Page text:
DENVER, Colo. (June 11, 2019) – This month, Colorado Gov. Jared Polis signed four bills into law that will expand the legal marijuana market in the state despite federal prohibition.
House Bill 1230 (HB1230) legalizes limited on-site sales and consumption of marijuana in licensed, public establishments. These include restaurants, hotels, music venues and other businesses. Dispensaries will be able to open “tasting rooms.” The law also authorizes marijuana tour buses and limos. Establishments running the vehicles can’t sell cannabis, but marijuana consumption is allowed in them in a “bring-your-own-weed” system.
House Bill 1234 (HB1234) legalizes marijuana delivery. The service will be available for medical marijuana patients with red cards in January 2020. In January 2021, recreational shops and third-party delivery services will be able to begin operation. Cities, towns and counties can ban delivery services under the law.
House Bill 1090 (HB1090) opens up Colorado’s cannabis industry to outside investors and capital, including publicly held companies and large venture funds.
House Bill 1311 (HB1311) creates the Institute of Cannabis Research at Colorado State University-Pueblo. The role and mission of the institute are to conduct research related to cannabis and publicly disseminate the results of the research.
With Gov. Polis’ signature, the laws will go into effect August 2, 2019.
In effect, all of these measures will expand cannabis markets in Colorado despite continued federal prohibition.
EFFECT ON FEDERAL PROHIBITION
Under the federal Controlled Substances Act (CSA) passed in 1970, the federal government maintains complete prohibition of marijuana. Of course, the federal government lacks any constitutional authority to ban or regulate cannabis within the borders of a state, despite the opinion of the politically connected lawyers on the Supreme Court. If you doubt this, ask yourself why it took a constitutional amendment to institute federal alcohol prohibition.
Legalization of cannabis in Colorado removed a huge layer of laws prohibiting the possession and use of marijuana, but federal prohibition remains in effect. This is significant because FBI statistics show that law enforcement makes approximately 99 of 100 marijuana arrests under state, not federal law. When states stop enforcing marijuana laws, they sweep away most of the basis for 99 percent of marijuana arrests.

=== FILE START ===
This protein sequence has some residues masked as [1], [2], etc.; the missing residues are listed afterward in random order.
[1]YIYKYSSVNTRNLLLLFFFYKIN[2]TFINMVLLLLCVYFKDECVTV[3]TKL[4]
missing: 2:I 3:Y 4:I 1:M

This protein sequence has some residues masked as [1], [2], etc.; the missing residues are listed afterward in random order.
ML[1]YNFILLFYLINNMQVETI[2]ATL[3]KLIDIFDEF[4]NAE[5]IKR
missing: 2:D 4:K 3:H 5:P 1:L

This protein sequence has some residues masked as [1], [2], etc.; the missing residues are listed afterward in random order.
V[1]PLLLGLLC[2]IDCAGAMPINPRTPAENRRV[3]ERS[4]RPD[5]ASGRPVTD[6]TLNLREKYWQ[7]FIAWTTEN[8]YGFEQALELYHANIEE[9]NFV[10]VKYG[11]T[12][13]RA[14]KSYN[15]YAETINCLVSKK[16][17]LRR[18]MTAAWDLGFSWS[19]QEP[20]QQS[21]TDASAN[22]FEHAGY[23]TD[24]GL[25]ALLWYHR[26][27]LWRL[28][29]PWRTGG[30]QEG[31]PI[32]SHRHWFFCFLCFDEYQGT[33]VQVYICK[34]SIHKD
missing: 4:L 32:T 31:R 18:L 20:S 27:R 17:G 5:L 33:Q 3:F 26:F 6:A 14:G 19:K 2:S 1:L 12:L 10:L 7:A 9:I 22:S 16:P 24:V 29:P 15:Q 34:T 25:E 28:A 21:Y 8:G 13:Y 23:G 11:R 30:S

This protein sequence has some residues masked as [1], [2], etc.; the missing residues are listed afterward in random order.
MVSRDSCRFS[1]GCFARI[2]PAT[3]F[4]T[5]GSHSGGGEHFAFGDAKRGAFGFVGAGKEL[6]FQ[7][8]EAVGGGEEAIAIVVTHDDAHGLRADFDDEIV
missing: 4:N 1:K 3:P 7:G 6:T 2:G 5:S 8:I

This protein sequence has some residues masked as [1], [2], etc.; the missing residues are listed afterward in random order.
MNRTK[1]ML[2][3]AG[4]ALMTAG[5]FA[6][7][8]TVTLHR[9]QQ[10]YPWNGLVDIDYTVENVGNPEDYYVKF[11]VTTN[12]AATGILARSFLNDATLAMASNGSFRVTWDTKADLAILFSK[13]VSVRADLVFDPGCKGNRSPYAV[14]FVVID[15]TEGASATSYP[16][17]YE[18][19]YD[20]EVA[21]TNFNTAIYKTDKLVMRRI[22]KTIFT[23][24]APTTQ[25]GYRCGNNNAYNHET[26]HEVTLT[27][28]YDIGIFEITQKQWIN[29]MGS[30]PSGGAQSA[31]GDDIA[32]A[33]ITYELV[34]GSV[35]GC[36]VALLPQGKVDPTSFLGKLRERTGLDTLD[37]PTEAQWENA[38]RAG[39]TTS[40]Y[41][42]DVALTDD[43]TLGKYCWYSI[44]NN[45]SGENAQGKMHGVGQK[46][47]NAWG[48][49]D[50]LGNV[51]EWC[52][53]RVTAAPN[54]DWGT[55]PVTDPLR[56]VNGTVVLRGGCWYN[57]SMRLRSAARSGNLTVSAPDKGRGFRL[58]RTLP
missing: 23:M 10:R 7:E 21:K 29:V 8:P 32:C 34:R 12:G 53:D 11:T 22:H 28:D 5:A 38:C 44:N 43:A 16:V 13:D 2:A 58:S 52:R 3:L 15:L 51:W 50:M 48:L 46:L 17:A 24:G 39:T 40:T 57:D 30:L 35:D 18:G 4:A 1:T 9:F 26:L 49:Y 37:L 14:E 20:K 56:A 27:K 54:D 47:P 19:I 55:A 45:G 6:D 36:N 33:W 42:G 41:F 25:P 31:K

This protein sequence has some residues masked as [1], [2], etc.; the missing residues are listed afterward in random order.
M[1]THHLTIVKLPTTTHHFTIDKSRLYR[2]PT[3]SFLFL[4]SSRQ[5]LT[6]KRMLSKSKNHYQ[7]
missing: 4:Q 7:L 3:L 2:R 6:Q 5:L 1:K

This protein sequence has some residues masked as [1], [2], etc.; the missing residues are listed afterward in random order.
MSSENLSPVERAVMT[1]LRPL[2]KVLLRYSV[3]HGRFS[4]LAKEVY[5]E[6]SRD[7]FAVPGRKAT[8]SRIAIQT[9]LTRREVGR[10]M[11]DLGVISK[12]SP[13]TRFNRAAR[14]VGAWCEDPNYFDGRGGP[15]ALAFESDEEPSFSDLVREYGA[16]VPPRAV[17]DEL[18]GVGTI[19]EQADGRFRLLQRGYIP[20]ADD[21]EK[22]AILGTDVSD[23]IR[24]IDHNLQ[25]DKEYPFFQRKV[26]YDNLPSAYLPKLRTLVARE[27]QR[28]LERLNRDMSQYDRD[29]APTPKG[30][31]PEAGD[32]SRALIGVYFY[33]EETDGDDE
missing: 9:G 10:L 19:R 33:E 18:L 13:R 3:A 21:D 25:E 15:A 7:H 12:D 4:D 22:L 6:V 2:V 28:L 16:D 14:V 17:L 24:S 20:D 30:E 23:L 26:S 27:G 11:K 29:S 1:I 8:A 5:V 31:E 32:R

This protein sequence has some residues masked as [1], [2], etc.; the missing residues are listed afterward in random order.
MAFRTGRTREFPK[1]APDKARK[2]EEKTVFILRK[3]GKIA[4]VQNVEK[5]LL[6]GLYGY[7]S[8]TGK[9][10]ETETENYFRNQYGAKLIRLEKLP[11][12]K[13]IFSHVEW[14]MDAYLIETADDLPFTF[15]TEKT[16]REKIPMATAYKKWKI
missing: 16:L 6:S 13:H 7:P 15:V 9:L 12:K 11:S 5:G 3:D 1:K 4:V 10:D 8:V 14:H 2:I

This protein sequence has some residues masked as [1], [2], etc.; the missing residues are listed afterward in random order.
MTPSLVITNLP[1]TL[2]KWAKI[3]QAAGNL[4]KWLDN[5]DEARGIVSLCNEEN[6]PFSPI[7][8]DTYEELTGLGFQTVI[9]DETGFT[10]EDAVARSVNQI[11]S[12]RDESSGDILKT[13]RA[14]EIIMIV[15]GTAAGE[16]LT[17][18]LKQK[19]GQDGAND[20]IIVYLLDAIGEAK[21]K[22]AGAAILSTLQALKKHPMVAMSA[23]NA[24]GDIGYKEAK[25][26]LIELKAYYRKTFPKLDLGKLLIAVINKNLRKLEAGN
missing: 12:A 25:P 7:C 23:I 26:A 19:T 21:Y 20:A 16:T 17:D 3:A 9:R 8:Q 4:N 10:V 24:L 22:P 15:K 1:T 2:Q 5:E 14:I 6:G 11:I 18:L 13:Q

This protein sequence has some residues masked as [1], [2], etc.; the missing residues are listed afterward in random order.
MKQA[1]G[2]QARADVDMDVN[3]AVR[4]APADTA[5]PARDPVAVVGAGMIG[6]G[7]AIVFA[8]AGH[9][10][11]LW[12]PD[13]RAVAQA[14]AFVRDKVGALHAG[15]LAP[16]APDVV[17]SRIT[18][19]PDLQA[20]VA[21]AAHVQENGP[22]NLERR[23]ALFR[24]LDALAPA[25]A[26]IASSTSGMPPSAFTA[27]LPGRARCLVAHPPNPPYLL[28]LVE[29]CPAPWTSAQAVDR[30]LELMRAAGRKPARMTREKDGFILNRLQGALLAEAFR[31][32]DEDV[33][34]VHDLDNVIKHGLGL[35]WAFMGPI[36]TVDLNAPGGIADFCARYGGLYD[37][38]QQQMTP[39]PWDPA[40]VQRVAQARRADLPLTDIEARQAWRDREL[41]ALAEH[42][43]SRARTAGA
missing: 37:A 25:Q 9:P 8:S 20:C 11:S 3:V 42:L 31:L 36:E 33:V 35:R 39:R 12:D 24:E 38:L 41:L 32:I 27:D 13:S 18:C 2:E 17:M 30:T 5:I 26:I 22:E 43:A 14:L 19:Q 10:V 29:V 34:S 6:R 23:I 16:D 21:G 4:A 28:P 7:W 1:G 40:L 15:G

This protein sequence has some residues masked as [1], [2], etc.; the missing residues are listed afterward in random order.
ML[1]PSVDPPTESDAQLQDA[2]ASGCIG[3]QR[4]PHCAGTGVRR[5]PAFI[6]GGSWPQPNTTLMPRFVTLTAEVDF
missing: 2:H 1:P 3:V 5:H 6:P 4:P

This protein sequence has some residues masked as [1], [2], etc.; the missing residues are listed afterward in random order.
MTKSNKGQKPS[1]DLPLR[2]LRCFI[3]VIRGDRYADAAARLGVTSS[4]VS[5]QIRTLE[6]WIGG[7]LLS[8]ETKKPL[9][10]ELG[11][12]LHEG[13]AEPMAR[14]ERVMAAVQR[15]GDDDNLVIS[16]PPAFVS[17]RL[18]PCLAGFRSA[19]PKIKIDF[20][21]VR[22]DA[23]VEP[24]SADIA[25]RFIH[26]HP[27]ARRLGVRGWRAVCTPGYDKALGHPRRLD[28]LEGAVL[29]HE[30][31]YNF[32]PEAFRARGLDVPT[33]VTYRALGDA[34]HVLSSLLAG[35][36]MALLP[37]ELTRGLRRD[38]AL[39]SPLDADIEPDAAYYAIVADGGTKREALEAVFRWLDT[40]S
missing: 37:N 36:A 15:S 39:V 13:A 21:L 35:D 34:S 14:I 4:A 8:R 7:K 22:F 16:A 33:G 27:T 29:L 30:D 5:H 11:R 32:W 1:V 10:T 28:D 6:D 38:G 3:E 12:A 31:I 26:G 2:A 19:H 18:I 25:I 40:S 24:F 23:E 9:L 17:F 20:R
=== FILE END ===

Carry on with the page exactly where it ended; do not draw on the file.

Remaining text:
Furthermore, figures indicate it would take 40 percent of the DEA’s yearly-budget just to investigate and raid all of the dispensaries in Los Angeles – a single city in a single state. That doesn’t include the cost of prosecution. The lesson? The feds lack the resources to enforce marijuana prohibition without state assistance.
A GROWING MOVEMENT
Along with Colorado, Washington state, Oregon and Alaska were the first states to legalize recreational cannabis, and California, Nevada, Maine and Massachusetts joined them after ballot initiatives in favor of legalization passed in November 2016. In 2018, Vermont became the first state to legalize marijuana through a legislative act. and Michigan passed a ballot measure legalizing cannabis for general use.
With 33 states including New Mexico allowing cannabis for medical use, the feds find themselves in a position where they simply can’t enforce prohibition anymore.
The lesson here is pretty straightforward. When enough people say, ‘No!’ to the federal government, and enough states pass laws backing those people up, there’s not much the feds can do to shove their so-called laws, regulations or mandates down our throats.
Passage of these bills demonstrates another important strategic reality. Once a state legalizes marijuana – even if only in a very limited way – the law tends to eventually expand. As the state tears down some barriers, markets develop and demand expands. That creates pressure to further relax state law. These new laws represent a further erosion of unconstitutional federal marijuana prohibition.
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